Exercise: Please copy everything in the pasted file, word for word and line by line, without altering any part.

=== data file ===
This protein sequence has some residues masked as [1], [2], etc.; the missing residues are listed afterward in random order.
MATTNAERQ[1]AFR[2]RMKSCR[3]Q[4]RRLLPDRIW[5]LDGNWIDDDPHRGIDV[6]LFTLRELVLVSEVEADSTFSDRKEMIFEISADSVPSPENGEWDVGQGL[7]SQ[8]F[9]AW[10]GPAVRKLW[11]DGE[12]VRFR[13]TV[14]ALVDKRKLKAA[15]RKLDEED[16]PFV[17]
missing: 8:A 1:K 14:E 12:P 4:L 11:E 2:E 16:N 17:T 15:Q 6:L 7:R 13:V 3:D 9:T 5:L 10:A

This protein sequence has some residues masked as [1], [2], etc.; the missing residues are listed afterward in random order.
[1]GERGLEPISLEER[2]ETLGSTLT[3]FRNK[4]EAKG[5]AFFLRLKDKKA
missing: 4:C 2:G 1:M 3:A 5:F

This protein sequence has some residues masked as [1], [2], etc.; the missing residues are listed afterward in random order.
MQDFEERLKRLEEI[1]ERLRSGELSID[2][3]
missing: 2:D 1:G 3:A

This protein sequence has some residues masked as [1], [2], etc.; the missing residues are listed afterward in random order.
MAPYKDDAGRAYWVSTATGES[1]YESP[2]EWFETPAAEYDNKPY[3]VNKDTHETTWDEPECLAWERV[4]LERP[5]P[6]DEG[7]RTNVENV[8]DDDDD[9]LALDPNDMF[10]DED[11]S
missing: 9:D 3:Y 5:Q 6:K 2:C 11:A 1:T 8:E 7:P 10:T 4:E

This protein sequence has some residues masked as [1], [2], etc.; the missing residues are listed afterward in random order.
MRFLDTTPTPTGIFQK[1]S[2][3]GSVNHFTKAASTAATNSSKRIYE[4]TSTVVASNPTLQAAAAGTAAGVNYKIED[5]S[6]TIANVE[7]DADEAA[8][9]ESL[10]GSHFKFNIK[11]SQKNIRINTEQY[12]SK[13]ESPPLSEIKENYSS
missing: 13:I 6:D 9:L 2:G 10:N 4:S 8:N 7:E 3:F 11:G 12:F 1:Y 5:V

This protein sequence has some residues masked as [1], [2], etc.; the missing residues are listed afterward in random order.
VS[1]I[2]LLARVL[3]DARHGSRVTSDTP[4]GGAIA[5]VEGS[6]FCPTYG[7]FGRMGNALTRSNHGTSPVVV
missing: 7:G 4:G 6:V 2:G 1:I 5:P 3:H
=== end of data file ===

This protein sequence has some residues masked as [1], [2], etc.; the missing residues are listed afterward in random order.
MATTNAERQ[1]AFR[2]RMKSCR[3]Q[4]RRLLPDRIW[5]LDGNWIDDDPHRGIDV[6]LFTLRELVLVSEVEADSTFSDRKEMIFEISADSVPSPENGEWDVGQGL[7]SQ[8]F[9]AW[10]GPAVRKLW[11]DGE[12]VRFR[13]TV[14]ALVDKRKLKAA[15]RKLDEED[16]PFV[17]
missing: 8:A 1:K 14:E 12:P 4:L 11:E 2:E 16:N 17:T 15:Q 6:L 7:R 13:V 3:D 9:T 5:L 10:A

This protein sequence has some residues masked as [1], [2], etc.; the missing residues are listed afterward in random order.
[1]GERGLEPISLEER[2]ETLGSTLT[3]FRNK[4]EAKG[5]AFFLRLKDKKA
missing: 4:C 2:G 1:M 3:A 5:F

This protein sequence has some residues masked as [1], [2], etc.; the missing residues are listed afterward in random order.
MQDFEERLKRLEEI[1]ERLRSGELSID[2][3]
missing: 2:D 1:G 3:A

This protein sequence has some residues masked as [1], [2], etc.; the missing residues are listed afterward in random order.
MAPYKDDAGRAYWVSTATGES[1]YESP[2]EWFETPAAEYDNKPY[3]VNKDTHETTWDEPECLAWERV[4]LERP[5]P[6]DEG[7]RTNVENV[8]DDDDD[9]LALDPNDMF[10]DED[11]S
missing: 9:D 3:Y 5:Q 6:K 2:C 11:A 1:T 8:E 7:P 10:T 4:E

This protein sequence has some residues masked as [1], [2], etc.; the missing residues are listed afterward in random order.
MRFLDTTPTPTGIFQK[1]S[2][3]GSVNHFTKAASTAATNSSKRIYE[4]TSTVVASNPTLQAAAAGTAAGVNYKIED[5]S[6]TIANVE[7]DADEAA[8][9]ESL[10]GSHFKFNIK[11]SQKNIRINTEQY[12]SK[13]ESPPLSEIKENYSS
missing: 13:I 6:D 9:L 2:G 10:N 4:S 8:N 7:E 3:F 11:G 12:F 1:Y 5:V

This protein sequence has some residues masked as [1], [2], etc.; the missing residues are listed afterward in random order.
VS[1]I[2]LLARVL[3]DARHGSRVTSDTP[4]GGAIA[5]VEGS[6]FCPTYG[7]FGRMGNALTRSNHGTSPVVV
missing: 7:G 4:G 6:V 2:G 1:I 5:P 3:H